A top UN official said on Saturday (Jan 13) that the war between Israel and Hamas in Gaza was staining humanity, as the conflict in the besieged territory moves into its 100th day.
“The massive death, destruction, displacement, hunger, loss and grief of the last 100 days are staining our shared humanity,” the head of the UN agency for Palestinian refugees, Philippe Lazzarini, said in a statement as he visited the Gaza Strip.
Lazzarini condemned the “horrific attacks” that Hamas and other groups launched on Oct 7, which resulted in the deaths of 1,140 people, mostly civilians, according to an AFP tally based on official figures.
Some 250 more were taken hostage, of whom 132 are still in Gaza, though 25 are thought to be dead, according to Israeli officials.
“It’s been 100 days of ordeal and anxiety for hostages and their families,” Lazzarini said.
Israel has pounded Gaza since Oct 7, killing at least 23,843 people, mostly women and children, according to the territory’s health ministry.
Lazzarini said an entire generation of children were being “traumatised” and would take years to heal.
“People live in inhumane conditions, where diseases are spreading, including among children,” he said.
“They live through the unlivable, with the clock ticking fast towards famine.”
ISRAEL PRESSES ON WITH GAZA OFFENSIVE
Israel kept up bombardments in the Gaza Strip on Saturday. In the southern city of Rafah, an Israeli airstrike on a house sheltering two displaced families killed 10 people, according to the Gaza health ministry.
Holding up a photo of a dead girl with a piece of bread in her hand, Bassem Arafeh, a relative, said the families in Rafah had been eating dinner when the house was struck on Friday night.
“This child died while she was hungry, while she was eating a piece of bread with nothing on it, where is the International Criminal Court to see how the children die?” Arafeh said. “Where are the Muslims … and the world leaders?”
Israel says it targets militants and does all it can to minimize harm to non-combatants as it wages urban warfare against Hamas in the densely populated Palestinian enclave.
But the scale of the killing in Gaza and the dire humanitarian situation has shocked world opinion and fuelled growing calls for a ceasefire.
The Israeli military on Saturday said its forces had killed numerous militants in the southern area of Khan Younis and in the central Gaza Strip. It said it was looking into the reported strike in Rafah.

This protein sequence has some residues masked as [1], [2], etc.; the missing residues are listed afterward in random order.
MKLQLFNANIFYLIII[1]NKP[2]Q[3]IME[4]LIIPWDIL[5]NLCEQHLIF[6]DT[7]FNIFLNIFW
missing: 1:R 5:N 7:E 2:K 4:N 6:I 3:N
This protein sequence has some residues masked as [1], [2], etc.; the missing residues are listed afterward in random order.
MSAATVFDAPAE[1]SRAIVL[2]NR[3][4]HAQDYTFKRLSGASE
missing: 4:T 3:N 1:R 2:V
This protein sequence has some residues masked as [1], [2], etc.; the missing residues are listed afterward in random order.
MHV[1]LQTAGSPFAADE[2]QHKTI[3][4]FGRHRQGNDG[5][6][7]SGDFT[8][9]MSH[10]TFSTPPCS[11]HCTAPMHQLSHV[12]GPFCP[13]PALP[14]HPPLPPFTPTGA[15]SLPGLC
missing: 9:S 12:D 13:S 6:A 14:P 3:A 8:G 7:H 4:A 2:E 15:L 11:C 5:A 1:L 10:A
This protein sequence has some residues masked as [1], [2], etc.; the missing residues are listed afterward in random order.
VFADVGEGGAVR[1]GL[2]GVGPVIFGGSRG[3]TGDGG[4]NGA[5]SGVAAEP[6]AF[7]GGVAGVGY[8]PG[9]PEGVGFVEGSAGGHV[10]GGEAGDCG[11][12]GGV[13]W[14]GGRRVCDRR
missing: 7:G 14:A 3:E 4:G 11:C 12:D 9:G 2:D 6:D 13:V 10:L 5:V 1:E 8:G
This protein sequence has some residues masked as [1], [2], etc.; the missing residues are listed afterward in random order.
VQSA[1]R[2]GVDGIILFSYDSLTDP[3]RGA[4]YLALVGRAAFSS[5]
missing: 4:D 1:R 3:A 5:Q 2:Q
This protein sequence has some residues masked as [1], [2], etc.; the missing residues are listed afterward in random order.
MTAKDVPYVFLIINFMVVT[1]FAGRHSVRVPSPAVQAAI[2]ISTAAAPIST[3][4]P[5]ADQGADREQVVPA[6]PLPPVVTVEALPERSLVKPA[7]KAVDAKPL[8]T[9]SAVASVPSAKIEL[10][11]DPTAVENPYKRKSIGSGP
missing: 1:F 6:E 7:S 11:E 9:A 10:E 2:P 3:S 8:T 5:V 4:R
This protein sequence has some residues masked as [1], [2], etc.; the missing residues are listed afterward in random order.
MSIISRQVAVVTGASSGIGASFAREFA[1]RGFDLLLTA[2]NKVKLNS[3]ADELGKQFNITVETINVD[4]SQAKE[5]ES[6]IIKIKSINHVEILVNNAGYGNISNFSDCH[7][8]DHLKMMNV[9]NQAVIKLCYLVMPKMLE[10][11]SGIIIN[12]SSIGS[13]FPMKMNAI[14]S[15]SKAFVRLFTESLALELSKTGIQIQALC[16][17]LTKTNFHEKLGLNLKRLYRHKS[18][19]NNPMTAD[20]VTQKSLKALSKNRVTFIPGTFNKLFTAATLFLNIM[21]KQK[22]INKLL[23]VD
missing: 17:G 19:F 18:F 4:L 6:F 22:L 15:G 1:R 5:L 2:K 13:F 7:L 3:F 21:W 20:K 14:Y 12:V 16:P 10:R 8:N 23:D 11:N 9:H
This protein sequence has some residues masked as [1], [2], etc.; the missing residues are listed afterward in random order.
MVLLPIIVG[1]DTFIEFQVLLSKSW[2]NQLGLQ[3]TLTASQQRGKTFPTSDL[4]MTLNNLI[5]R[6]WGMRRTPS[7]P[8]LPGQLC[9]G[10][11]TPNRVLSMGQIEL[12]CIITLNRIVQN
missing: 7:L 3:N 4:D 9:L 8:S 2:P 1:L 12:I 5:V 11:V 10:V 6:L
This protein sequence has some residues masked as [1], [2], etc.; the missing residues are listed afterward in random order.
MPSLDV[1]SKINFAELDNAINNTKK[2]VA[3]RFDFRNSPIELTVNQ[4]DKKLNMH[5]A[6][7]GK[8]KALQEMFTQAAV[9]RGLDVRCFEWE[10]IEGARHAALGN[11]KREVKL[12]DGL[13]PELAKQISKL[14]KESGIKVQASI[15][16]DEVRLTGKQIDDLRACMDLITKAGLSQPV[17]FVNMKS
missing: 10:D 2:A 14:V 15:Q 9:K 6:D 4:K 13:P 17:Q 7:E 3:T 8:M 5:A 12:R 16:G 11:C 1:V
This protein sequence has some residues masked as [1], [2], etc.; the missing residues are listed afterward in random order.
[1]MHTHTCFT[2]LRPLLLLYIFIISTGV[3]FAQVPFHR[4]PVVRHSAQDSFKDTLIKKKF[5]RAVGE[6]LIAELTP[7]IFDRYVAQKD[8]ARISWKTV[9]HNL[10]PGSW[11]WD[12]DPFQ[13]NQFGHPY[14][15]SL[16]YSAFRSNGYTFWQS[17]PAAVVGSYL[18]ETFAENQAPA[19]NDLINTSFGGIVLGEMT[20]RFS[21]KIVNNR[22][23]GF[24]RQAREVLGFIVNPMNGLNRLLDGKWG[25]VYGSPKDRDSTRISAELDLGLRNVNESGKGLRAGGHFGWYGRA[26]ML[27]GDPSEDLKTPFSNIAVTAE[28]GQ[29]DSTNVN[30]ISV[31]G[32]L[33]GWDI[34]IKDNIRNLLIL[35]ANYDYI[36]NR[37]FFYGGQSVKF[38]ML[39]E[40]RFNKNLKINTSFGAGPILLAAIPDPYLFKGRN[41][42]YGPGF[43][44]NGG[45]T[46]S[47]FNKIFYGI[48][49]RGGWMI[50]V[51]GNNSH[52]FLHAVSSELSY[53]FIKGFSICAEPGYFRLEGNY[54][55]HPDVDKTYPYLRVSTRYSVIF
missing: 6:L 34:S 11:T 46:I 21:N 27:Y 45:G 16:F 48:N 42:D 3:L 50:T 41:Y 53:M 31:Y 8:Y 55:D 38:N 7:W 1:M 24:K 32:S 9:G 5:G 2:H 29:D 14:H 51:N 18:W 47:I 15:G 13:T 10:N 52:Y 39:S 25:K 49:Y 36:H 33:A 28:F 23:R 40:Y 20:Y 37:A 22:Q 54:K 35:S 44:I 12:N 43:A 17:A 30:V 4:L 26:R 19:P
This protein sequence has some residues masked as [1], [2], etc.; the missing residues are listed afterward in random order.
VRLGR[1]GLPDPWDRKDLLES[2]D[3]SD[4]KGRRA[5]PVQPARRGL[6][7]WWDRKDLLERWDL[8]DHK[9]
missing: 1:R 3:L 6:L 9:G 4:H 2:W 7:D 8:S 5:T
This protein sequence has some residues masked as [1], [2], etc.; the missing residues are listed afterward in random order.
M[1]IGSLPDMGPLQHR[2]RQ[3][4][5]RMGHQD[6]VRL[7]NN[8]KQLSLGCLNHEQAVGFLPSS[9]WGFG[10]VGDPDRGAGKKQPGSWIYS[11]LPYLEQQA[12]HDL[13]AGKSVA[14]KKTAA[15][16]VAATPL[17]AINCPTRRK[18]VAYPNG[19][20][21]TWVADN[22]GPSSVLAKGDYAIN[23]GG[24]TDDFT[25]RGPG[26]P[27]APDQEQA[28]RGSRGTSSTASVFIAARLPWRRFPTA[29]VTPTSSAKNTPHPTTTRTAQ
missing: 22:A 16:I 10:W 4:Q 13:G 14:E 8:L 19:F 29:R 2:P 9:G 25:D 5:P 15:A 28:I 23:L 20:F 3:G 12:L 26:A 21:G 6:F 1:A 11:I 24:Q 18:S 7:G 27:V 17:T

Hamas said its fighters fired at an Israeli helicopter in southern Gaza’s Khan Younis.
In the central Gaza Strip, residents reported intense gunbattles and tank shelling and Israeli air strikes in Al-Bureij, Al-Nusseirat and Al-Maghazi, areas housing refugees and descendants of the 1948 war.
The Israeli military said it targeted militants and a Hamas command center in those areas. Israeli forces were also seen on the edge of Deir Al-Balah, a town to the West, to which Israel had been urging residents to shelter.
Witnesses said a bus hit nearby by an Israeli missile. There were no immediate reports of casualties.
More than 20 fatalities were reported in northern Gaza, Beit Lahiya and in the Daraj neighborhood in Gaza City.
Israel has announced a new phase in the war, saying it will begin withdrawing its forces from northern Gaza Strip where they deployed three weeks after the militants rampaged through southern Israel on Oct 7.
The Gaza health ministry spokesman Ashraf Al-Qidra said Israeli strikes killed 135 Palestinians and wounded 312 in the past 24 hours. In total, he said 23,843 Palestinians, mostly civilians, have been killed since Oct 7.
Israel says it has killed at least 8,000 fighters so far and that it has no choice but to end Hamas rule in Gaza after the militants, who are sworn to Israel’s destruction, killed 1,200 people, mainly civilians, and took 240 hostages.
Most of Gaza’s population of 2.3 million has since been displaced with much of the territory laid to waste.
“Sheikh Zayed City was one of the beautiful cities of Gaza before the war, it used to house thousands of people, but it is now destroyed,” said Mahmoud Salama, a freelance Palestinian journalist touring the northern town after Israeli tanks had retreated. “The reality is more difficult than the footage.”